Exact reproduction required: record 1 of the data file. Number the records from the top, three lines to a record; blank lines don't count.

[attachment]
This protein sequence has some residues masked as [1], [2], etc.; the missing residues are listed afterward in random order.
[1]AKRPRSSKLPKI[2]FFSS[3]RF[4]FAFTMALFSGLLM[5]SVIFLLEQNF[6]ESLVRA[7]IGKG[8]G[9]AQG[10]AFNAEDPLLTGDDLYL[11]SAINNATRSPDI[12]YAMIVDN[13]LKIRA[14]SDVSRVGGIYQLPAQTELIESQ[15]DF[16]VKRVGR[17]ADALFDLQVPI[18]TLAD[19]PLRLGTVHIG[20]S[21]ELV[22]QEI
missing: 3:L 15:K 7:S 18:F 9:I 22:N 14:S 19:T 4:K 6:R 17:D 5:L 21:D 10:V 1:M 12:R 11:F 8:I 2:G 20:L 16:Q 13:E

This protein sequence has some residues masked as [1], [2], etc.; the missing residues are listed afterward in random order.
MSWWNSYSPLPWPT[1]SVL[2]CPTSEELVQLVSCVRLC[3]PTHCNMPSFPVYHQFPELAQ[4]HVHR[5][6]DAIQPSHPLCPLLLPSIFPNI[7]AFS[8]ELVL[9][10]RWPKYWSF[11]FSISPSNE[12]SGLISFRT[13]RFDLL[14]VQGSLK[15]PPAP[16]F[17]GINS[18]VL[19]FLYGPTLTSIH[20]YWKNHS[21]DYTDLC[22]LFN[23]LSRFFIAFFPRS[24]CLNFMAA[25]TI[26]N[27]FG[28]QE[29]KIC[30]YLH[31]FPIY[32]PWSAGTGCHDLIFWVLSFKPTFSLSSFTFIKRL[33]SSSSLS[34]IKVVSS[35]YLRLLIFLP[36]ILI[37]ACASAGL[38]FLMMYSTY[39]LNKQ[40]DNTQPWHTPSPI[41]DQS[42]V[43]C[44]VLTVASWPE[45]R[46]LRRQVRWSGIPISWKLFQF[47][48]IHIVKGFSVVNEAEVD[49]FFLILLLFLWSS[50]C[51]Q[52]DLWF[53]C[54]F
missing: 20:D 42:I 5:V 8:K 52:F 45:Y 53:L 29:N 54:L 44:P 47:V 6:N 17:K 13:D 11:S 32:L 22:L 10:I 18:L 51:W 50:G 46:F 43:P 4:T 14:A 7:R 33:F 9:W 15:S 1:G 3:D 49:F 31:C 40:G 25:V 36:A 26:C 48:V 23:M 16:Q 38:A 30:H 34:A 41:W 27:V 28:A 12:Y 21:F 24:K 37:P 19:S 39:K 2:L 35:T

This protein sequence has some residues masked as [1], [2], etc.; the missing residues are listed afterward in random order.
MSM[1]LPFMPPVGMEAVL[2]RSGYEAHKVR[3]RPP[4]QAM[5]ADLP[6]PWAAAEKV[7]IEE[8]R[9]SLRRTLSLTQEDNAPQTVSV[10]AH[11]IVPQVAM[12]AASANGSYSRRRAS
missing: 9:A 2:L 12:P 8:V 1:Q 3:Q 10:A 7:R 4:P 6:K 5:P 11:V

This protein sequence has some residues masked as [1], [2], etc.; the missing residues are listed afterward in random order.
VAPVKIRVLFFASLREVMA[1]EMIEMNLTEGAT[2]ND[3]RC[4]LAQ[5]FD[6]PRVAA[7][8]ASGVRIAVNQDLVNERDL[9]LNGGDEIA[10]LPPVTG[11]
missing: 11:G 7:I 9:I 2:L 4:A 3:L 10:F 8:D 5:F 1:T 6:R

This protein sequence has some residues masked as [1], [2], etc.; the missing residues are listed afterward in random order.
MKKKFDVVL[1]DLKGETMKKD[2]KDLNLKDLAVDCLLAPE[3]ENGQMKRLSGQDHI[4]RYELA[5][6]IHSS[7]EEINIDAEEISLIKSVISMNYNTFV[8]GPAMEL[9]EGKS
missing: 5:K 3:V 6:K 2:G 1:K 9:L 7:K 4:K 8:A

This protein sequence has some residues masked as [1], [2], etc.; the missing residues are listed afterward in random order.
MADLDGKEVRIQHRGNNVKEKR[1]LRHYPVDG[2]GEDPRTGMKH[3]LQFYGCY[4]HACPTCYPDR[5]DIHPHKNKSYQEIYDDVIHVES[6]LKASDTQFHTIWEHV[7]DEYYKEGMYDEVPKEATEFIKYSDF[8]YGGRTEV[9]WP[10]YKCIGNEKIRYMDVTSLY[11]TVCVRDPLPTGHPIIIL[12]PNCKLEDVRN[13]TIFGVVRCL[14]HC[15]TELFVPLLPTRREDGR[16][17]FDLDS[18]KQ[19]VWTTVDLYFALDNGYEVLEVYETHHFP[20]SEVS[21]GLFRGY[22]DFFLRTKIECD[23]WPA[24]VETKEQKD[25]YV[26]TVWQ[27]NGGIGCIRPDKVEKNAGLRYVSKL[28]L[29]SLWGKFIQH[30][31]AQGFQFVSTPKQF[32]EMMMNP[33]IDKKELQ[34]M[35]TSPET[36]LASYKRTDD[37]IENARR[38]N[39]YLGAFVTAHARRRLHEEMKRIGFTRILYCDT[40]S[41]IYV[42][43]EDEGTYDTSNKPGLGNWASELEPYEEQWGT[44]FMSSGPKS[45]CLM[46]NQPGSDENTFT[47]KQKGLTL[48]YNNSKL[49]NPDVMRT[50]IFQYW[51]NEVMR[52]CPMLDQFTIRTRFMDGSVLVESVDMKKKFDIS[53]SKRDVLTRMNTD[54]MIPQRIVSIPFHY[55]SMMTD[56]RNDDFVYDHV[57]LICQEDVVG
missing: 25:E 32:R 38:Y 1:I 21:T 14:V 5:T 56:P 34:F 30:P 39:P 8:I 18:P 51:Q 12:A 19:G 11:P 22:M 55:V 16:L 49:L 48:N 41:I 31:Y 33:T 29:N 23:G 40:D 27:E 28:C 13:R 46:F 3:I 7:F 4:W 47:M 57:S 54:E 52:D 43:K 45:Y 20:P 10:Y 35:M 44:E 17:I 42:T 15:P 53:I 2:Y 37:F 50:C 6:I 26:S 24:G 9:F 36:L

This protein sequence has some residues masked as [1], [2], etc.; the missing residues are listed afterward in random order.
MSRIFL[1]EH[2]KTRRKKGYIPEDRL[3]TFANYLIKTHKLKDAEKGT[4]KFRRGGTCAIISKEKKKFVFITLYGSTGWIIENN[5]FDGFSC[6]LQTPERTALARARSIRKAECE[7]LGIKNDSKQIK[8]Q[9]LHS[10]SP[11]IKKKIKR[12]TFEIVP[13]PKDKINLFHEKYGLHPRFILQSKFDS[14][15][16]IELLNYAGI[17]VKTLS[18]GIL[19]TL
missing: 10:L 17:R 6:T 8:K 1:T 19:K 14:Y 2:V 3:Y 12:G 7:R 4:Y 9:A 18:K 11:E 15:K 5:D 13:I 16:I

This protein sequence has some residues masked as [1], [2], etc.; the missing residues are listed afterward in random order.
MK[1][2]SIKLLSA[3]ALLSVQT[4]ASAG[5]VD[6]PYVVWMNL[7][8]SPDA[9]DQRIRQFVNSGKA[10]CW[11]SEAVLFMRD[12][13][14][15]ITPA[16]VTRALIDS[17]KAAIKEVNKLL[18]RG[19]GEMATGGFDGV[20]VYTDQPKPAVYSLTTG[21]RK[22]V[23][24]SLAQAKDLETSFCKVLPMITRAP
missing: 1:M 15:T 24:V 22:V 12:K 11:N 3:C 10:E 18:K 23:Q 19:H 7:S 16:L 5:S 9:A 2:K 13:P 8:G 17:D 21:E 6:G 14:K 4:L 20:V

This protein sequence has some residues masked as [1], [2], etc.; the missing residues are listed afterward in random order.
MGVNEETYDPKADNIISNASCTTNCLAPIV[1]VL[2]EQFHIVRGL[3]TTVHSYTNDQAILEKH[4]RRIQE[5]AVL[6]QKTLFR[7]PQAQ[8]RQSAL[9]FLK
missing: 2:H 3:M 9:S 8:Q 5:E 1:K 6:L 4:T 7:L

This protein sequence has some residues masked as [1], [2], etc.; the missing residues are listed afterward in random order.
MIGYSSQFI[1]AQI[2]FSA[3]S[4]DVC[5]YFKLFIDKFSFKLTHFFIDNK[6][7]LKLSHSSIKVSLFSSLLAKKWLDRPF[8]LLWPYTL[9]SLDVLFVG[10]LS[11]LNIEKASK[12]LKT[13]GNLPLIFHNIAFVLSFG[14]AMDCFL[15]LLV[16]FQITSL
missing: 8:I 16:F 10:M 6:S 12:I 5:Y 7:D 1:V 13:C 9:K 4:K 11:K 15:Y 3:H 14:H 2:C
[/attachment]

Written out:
This protein sequence has some residues masked as [1], [2], etc.; the missing residues are listed afterward in random order.
[1]AKRPRSSKLPKI[2]FFSS[3]RF[4]FAFTMALFSGLLM[5]SVIFLLEQNF[6]ESLVRA[7]IGKG[8]G[9]AQG[10]AFNAEDPLLTGDDLYL[11]SAINNATRSPDI[12]YAMIVDN[13]LKIRA[14]SDVSRVGGIYQLPAQTELIESQ[15]DF[16]VKRVGR[17]ADALFDLQVPI[18]TLAD[19]PLRLGTVHIG[20]S[21]ELV[22]QEI
missing: 3:L 15:K 7:S 18:F 9:I 22:N 14:S 19:T 4:K 6:R 17:D 5:L 21:D 10:V 1:M 12:R 11:F 8:I 2:G 20:L 16:Q 13:E